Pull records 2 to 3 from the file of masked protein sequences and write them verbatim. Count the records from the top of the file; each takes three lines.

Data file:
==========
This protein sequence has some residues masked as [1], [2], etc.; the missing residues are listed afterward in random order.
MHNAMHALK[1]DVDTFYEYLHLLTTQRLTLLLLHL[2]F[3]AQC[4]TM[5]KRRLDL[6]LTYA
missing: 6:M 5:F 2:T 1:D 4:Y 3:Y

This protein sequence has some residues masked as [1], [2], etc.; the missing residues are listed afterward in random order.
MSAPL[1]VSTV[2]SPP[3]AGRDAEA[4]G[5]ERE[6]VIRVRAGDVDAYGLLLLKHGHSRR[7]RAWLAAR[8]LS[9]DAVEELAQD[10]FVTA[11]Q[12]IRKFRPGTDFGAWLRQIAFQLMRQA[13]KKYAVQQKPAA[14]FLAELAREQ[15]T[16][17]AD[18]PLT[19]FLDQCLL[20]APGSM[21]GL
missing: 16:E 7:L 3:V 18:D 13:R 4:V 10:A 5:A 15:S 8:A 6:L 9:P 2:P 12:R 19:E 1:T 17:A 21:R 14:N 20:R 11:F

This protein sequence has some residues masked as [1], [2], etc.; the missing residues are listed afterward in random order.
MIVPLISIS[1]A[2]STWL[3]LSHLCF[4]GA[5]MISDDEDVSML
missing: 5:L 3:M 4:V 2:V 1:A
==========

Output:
This protein sequence has some residues masked as [1], [2], etc.; the missing residues are listed afterward in random order.
MSAPL[1]VSTV[2]SPP[3]AGRDAEA[4]G[5]ERE[6]VIRVRAGDVDAYGLLLLKHGHSRR[7]RAWLAAR[8]LS[9]DAVEELAQD[10]FVTA[11]Q[12]IRKFRPGTDFGAWLRQIAFQLMRQA[13]KKYAVQQKPAA[14]FLAELAREQ[15]T[16][17]AD[18]PLT[19]FLDQCLL[20]APGSM[21]GL
missing: 16:E 7:L 3:V 18:D 13:R 4:V 10:A 5:A 15:S 8:A 6:L 9:P 2:P 12:R 19:E 1:T 17:A 21:R 14:N 20:R 11:F

This protein sequence has some residues masked as [1], [2], etc.; the missing residues are listed afterward in random order.
MIVPLISIS[1]A[2]STWL[3]LSHLCF[4]GA[5]MISDDEDVSML
missing: 5:L 3:M 4:V 2:V 1:A